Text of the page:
Without defenders, it’s easier to look at form, so here’s footage of Lonzo shooting in practice in 2017:

The most noticeable thing about Ball’s shot is where he loads from. Despite being a right-handed shooter, Ball swings the rock from his middle, to the left side of his body.

Here he is taking a free throw:

2017 Las Vegas Summer League - Dallas Mavericks v Los Angeles Lakers Photo by Garrett Ellwood/NBAE via Getty Images

From there, he brings the ball up to the left side of his face. His wrist is then given the daunting task to snap the ball towards his center and re-direct it towards the hoop. (Notice the angle in which Ball’s shooting hand has to bend before release. We’ll get to that later.)

Portland Trail Blazers v Los Angeles Lakers Photo by Andrew D. Bernstein/NBAE via Getty Images

Shooting from the opposite side of your face isn’t recommended, but him doing it isn’t the biggest problem with his shot. Plenty of the league’s best shooters swing the ball from their non-dominant side.

See Damian Lillard:

Portland Trail Blazers v Sacramento Kings Photo by Rocky Widner/NBAE via Getty Images

And Devin Booker:

2019 Mtn Dew 3-Point Contest Photo by Streeter Lecka/Getty Images

Theirs just aren’t nearly as drastic. Booker and Lillard loading from a much more central pocket.

One of the most important parts of a player’s jump shot is how easily it can be replicated. Curry’s shot has become the poster for perfection in part because of where he loads it from. Curry’s alignment is nearly dead-center, meaning he can dribble in any direction and be able to launch just as quick.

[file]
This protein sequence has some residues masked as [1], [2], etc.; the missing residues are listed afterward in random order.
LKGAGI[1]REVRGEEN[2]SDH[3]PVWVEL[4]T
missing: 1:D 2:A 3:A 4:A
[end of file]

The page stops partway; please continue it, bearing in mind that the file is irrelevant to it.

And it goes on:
2019 NBA Finals - Toronto Raptors v Golden State Warriors Photo by Nathaniel S. Butler/NBAE via Getty Images

Lonzo’s load point being so far to his left makes dribbling with his right side that much more difficult. If he wants to pull up into a jump shot, the ball has to move across his body, and that’s an eternity in NBA time. His form limits where he can shoot from, and defenders know this.

Aside from Lonzo’s load point slowing down his shot, it also makes his rhythm really hard to pull off over and over again. Let’s go back to that frame of his shooting elbow:

Portland Trail Blazers v Los Angeles Lakers Photo by Andrew D. Bernstein/NBAE via Getty Images

Every single time Lonzo shoots the ball, his right hand over-corrects everything happening on the left side of his body in fractions of a second. He has to re-center the ball, then flick his wrist with enough force to send the ball in proper alignment with his shoulders and hips to the hoop. A lot can go wrong in that time!

Loading so far to his left also messes with the timing of Ball’s shot. His form requires three motions rather than the quick two a player like Curry can get up. Curry can go right from the catch to jump into his release.

Ball has to catch and load to the right, then dip his knees, and then launch into his motion.